Beginning with the youngest members of the company, Wren introduced us to each other. Just a lbutterfliesine or two, but he pronounced our strengths and capabilities to every one in the room, including, often to the day of meeting each other, what our personal history with him was. It was an individual unveiling of each artist in the room to the context of the history of the Ebony Repertory Theatre and what we would individually bring to make this project literally sing in the theatre. I don’t know if I could ever say that I have been seen like that before in a rehearsal room, nor will it probably ever happen again. Wren took each of us and pinned us up for just a moment, like a lepidopterist pinning a bright array of butterflies on a board, for all of us to marvel in their splendor. It was quite extraordinary. We ended the introductions with a song, sung at the piano by Mr. Ellis Hall.

And each day we have spent together since Tuesday has helped us to celebrate more the collective talent in the room. As I collect the bios and read in detail about the various bands and striations that have made the beautiful butterflies in our cast who they are, and as I have listened to them read their words and sing the music with Musical Director Abdul Hamid Royal in rehearsal, it has made me truly grateful for the project coming my way at a time when I could manage to do it.

Every day, I ask Jessica what she learned that day, not because I am trying to be didactic, but because I really want to know. I remember what it was like to be a PA in a room of truly august artists – I remember PAing for the Mark Taper Forum productions of “Loot” and “Entertaining Mr. Sloane” that were done back in the late 1980s; I assisted Mary K Klinger and Jimmie McDermott, to whom I literally owe all that I know as a stage manager. I remember sopping up each day and learning how I was part of a team. Everything that they knew they shared with me and then I knew it too. And we were stronger and a better support structure for the cast and show because of it. I watched the talented artists, Gwyllum Evans, Peter Frechette, Meagan Fay, Maxwell Caulfield and the beautiful Joseph Maher strive for comic perfection under the direction of John Tillinger.COLONUS ART

This is what a life in the theatre means to me and has always meant to me. The act of sharing and building history with all the beautiful and diverse humanity  in the rehearsal room. Thank you, Wren T. Brown, for allowing me to be a part of building my history up with Ebony Repertory Theatre.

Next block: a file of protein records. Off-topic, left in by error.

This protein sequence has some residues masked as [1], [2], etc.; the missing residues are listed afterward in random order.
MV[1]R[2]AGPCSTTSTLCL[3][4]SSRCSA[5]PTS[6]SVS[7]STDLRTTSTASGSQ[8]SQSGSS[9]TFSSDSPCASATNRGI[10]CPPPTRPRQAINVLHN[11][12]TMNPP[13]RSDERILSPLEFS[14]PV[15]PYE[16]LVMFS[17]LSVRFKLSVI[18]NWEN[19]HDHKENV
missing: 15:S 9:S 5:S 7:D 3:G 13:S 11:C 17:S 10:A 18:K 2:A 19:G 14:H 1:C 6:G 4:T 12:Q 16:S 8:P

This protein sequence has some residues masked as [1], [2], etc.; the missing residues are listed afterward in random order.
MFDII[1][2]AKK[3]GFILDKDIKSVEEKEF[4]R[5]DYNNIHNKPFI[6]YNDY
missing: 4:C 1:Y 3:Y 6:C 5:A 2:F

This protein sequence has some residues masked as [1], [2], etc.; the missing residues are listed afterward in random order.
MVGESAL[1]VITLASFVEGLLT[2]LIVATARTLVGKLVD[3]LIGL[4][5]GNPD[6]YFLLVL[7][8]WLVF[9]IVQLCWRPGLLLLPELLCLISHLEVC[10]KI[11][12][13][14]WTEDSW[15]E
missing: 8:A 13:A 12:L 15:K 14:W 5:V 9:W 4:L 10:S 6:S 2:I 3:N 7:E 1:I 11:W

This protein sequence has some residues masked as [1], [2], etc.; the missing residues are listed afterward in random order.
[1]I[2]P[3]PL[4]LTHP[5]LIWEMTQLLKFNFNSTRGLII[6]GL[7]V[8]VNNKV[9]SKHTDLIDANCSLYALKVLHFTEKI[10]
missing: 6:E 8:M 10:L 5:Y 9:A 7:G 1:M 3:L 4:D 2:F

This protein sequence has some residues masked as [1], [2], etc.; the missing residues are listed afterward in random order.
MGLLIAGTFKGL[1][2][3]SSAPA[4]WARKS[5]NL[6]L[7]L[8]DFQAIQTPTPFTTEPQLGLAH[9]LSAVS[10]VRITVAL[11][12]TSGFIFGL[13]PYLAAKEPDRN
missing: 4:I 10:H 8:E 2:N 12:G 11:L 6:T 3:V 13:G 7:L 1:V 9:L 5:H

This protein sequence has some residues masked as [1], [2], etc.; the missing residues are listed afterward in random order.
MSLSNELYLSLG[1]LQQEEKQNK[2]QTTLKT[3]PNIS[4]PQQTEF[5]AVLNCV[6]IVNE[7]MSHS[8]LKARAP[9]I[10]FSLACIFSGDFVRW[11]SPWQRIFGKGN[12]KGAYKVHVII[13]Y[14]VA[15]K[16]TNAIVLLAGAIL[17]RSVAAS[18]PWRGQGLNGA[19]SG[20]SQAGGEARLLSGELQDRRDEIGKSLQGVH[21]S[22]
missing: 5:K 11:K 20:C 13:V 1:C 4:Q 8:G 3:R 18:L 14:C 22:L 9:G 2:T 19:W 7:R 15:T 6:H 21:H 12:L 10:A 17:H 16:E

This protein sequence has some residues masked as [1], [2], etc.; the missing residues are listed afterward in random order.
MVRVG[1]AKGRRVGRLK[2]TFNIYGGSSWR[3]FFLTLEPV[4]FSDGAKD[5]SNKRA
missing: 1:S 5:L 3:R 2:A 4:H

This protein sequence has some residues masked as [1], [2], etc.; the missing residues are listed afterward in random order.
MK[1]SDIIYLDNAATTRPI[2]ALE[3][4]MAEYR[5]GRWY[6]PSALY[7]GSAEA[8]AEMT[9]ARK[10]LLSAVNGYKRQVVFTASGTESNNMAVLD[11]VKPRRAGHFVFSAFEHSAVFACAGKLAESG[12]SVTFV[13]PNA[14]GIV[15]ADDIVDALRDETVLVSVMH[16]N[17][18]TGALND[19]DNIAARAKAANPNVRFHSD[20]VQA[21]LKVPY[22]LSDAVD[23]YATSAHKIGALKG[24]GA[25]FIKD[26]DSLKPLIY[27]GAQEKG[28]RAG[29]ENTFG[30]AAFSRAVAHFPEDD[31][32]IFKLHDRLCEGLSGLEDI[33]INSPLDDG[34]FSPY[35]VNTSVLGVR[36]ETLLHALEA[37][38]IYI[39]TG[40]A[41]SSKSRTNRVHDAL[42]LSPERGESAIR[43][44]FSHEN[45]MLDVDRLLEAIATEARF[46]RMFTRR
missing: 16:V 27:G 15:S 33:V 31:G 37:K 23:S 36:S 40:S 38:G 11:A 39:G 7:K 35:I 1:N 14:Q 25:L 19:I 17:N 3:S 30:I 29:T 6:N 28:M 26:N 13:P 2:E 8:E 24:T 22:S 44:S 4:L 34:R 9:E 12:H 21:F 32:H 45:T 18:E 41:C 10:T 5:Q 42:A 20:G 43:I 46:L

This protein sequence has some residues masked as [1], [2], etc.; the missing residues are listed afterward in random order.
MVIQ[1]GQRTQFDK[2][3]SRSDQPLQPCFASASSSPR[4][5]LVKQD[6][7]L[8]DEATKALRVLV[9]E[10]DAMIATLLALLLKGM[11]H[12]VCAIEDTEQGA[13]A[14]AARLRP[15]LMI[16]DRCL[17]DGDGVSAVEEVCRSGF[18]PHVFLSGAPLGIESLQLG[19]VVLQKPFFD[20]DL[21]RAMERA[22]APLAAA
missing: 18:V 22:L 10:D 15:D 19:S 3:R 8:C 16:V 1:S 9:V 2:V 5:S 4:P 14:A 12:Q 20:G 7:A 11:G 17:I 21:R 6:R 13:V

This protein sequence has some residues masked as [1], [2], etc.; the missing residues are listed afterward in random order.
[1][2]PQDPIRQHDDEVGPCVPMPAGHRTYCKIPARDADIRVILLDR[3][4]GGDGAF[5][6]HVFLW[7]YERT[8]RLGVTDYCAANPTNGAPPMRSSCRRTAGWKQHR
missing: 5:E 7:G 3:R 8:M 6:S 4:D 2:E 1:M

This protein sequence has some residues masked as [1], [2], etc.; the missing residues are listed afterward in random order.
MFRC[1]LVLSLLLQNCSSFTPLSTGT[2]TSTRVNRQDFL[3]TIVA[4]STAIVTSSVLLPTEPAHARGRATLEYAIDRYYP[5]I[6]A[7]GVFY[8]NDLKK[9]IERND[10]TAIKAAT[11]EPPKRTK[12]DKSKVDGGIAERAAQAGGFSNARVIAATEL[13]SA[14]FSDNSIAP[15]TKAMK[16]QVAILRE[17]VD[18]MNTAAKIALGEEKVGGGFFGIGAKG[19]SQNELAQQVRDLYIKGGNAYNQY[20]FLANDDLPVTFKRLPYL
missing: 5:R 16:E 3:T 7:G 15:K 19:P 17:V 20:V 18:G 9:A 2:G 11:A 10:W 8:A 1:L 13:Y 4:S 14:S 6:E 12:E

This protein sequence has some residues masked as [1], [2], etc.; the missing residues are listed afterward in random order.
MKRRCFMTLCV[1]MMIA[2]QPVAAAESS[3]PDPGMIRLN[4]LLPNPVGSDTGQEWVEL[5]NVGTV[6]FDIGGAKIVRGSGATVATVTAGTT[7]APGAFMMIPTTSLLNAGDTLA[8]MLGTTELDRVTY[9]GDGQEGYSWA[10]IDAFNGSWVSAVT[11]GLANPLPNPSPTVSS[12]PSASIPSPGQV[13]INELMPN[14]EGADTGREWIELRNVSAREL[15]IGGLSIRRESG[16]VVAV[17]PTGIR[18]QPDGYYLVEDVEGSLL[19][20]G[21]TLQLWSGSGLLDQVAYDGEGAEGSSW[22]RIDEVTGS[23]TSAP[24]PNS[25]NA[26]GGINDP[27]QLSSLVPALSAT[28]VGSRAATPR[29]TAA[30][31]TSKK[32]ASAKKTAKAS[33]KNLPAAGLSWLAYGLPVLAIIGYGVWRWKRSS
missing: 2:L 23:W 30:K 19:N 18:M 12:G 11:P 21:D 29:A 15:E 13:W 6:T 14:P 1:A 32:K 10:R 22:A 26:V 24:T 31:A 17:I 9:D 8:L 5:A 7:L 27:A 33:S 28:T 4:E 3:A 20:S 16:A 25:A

The Waiting Room Tech

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Director Larissa Kokernot shares a light moment with Stage Manager Elizabeth Nordenholt during tech

It is Easter Sunday and we’re sitting in the dark. Again. We’re in tech for “The Waiting Room,” by Lisa Loomer, directed in this BA Only incarnation by Larissa Kokernot, here at USC School of Dramatic Arts. I should be having a strong sense of deja vu, as I was the SM for a workshop production a gajillion years ago, at the Mark Taper Forum’s New Works Plays, directed by David Schweitzer at the John Anson Ford Theatre.  I know I attended the production when it moved to the Taper in August of 1994. There have been a lot of productions since then, and the “old hard drive,” aka my brain, needs defragging; it is almost like I’ve never read this play before.  I sat in rehearsals for at least two weeks, probably more like four when we did the play before 1994. Only a little more than 20 years ago. Sigh. Anyway, here we are now, and the three women who make up the characters of this play, Forgiveness from Heaven, Victoria, and Wanda are sitting on their respective clean white gurneys, designed by Sarah Krainin, and lit by Adam Blumenthal, in a triangular pattern arrayed on the set.

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Sound Designer and Composer Colin Wambsgans builds cues during the last break of the night.

We’ve just finished teching what Director Larissa Kokernot refers to as the (spoiler alert) “Gurney Ballet,” and which I will always call the “A.R. Gurney ballet.” (I know; it’s a cheap way for me to add a tag to my blog to increase readership among scholars and theatre goers and generally swanky folk.) The A.R. Gurney ballet, masterfully choreographed, lit and with sound by Colin Wambsgans, serves as one of a dozen transitional moments in the play. The play transitions nine separate times in the first act, so as a director, one has to come to the table with some magical solutions. Hence the ballet. Larissa is a straight shooter. She is practical, straight forward, with a strong creative overview of all the play’s elements.